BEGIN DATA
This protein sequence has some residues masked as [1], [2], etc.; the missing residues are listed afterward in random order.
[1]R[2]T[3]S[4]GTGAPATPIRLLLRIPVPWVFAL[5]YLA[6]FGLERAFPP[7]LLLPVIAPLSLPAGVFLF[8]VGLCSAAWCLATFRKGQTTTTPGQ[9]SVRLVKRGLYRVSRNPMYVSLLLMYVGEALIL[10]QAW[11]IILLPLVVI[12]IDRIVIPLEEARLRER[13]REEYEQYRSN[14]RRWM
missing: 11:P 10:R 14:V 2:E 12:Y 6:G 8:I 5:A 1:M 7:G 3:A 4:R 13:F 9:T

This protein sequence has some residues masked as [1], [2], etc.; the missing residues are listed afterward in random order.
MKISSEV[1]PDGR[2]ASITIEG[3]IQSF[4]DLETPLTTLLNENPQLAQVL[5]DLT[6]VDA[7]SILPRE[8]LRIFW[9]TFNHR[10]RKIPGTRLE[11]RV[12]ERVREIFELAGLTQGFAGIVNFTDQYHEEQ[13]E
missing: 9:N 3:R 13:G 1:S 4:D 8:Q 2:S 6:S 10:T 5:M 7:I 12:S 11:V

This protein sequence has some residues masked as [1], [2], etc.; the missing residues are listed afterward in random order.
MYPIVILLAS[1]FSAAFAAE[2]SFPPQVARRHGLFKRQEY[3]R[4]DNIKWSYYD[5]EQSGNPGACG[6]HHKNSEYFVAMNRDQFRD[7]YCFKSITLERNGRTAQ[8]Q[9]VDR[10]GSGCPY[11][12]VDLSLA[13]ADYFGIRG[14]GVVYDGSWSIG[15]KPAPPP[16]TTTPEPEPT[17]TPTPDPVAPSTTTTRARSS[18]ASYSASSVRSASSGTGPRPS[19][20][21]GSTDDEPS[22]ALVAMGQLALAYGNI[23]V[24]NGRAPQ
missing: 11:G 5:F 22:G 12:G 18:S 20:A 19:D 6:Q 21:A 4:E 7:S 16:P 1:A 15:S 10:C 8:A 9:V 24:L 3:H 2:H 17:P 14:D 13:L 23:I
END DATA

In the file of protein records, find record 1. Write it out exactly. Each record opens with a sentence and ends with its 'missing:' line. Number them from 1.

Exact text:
This protein sequence has some residues masked as [1], [2], etc.; the missing residues are listed afterward in random order.
[1]R[2]T[3]S[4]GTGAPATPIRLLLRIPVPWVFAL[5]YLA[6]FGLERAFPP[7]LLLPVIAPLSLPAGVFLF[8]VGLCSAAWCLATFRKGQTTTTPGQ[9]SVRLVKRGLYRVSRNPMYVSLLLMYVGEALIL[10]QAW[11]IILLPLVVI[12]IDRIVIPLEEARLRER[13]REEYEQYRSN[14]RRWM
missing: 11:P 10:R 14:V 2:E 12:Y 6:G 8:I 5:A 1:M 7:G 3:A 4:R 13:F 9:T